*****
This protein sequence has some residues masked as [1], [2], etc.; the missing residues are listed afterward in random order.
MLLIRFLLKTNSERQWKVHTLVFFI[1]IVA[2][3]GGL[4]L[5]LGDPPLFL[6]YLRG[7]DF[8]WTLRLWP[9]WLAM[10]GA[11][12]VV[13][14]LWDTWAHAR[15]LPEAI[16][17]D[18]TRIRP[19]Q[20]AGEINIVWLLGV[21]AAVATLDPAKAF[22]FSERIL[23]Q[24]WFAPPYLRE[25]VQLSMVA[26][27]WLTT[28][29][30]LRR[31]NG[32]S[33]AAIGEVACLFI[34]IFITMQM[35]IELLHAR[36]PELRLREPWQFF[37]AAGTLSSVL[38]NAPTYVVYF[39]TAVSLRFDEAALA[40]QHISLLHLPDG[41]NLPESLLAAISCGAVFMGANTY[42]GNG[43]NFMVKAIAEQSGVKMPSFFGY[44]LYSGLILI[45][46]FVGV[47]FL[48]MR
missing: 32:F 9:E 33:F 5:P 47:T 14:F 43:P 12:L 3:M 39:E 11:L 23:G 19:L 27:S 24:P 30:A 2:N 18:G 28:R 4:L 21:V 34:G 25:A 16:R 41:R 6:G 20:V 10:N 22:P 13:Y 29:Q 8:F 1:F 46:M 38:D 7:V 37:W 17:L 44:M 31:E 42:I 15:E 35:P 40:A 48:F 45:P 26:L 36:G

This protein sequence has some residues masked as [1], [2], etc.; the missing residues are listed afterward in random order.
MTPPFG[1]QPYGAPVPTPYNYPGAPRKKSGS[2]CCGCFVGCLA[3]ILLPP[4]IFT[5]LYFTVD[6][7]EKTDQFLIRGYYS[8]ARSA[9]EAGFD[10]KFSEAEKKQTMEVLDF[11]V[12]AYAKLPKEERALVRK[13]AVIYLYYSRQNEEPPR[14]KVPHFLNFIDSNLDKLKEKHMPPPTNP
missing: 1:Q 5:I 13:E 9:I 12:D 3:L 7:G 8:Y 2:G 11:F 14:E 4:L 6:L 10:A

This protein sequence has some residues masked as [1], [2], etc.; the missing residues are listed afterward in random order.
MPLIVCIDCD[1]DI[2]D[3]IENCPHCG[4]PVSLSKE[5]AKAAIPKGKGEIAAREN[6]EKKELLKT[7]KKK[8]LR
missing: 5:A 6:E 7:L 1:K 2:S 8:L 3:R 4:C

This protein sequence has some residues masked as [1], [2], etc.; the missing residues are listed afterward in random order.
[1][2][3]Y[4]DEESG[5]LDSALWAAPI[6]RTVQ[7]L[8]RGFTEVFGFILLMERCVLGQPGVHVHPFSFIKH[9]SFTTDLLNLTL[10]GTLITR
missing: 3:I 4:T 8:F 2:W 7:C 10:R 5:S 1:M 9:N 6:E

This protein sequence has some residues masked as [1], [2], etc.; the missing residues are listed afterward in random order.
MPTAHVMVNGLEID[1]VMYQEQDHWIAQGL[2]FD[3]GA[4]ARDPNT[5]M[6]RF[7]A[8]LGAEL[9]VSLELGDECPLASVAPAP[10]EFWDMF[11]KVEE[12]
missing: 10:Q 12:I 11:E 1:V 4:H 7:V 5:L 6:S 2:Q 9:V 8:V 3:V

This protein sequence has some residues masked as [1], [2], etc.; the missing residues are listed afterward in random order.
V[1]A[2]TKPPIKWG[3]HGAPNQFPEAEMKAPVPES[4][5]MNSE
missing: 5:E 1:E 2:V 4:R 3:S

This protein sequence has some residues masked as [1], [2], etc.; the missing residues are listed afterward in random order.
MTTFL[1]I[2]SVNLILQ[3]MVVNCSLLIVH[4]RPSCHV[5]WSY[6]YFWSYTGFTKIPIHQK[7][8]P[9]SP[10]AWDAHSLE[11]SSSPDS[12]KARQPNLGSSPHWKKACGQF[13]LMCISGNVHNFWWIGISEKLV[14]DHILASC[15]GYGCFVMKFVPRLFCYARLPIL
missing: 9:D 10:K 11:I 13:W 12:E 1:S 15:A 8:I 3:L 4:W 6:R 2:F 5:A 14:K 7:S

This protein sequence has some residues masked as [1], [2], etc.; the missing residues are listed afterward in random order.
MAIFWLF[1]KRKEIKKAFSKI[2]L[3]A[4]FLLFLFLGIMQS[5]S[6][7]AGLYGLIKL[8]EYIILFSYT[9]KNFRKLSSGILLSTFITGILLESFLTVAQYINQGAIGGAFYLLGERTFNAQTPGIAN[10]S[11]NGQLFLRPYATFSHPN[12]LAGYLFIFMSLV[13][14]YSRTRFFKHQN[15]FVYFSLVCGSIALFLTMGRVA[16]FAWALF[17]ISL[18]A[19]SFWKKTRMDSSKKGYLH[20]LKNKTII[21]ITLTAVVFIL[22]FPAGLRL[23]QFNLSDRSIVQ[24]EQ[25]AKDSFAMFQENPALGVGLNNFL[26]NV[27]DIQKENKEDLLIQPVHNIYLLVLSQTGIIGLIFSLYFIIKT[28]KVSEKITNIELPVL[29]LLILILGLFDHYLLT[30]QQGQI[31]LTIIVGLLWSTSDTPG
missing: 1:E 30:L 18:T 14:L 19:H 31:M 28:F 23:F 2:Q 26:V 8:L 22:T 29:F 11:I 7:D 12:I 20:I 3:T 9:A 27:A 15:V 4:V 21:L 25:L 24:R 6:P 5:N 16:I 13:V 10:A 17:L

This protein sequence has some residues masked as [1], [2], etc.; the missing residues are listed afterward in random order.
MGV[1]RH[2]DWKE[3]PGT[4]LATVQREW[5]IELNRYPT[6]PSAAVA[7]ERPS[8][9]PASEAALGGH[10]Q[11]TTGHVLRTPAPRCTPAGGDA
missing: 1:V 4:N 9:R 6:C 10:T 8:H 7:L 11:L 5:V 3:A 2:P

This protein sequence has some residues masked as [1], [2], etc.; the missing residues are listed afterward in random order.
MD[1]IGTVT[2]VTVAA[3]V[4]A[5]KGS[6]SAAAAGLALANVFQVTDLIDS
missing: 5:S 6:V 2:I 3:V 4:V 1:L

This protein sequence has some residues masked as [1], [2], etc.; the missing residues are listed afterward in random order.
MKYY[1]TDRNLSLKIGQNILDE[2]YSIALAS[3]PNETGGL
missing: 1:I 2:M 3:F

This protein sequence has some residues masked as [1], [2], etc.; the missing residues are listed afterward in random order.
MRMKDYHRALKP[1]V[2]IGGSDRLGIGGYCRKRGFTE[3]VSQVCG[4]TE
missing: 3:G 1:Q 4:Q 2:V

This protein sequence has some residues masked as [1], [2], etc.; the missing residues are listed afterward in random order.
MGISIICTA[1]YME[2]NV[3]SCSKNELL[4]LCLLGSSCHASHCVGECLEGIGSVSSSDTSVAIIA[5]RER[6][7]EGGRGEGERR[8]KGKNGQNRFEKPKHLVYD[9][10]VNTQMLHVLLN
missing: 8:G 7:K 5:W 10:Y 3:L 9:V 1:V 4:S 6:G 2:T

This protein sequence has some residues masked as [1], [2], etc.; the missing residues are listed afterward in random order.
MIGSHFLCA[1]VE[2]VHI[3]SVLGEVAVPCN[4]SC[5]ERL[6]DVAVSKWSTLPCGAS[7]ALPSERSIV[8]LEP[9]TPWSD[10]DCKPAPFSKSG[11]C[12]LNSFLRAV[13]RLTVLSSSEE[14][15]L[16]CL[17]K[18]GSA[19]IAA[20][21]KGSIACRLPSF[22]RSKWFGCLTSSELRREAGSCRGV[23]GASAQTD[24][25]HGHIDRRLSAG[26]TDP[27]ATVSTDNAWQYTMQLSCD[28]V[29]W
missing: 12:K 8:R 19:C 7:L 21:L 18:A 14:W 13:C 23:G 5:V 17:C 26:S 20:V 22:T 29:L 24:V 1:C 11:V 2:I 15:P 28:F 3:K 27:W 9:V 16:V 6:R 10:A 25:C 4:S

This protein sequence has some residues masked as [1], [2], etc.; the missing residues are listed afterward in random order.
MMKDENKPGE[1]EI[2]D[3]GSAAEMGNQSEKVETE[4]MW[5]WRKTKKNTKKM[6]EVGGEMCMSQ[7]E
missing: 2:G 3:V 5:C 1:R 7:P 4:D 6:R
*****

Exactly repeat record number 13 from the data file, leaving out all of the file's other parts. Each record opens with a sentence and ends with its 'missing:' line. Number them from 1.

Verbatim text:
This protein sequence has some residues masked as [1], [2], etc.; the missing residues are listed afterward in random order.
MGISIICTA[1]YME[2]NV[3]SCSKNELL[4]LCLLGSSCHASHCVGECLEGIGSVSSSDTSVAIIA[5]RER[6][7]EGGRGEGERR[8]KGKNGQNRFEKPKHLVYD[9][10]VNTQMLHVLLN
missing: 8:G 7:K 5:W 10:Y 3:L 9:V 1:V 4:S 6:G 2:T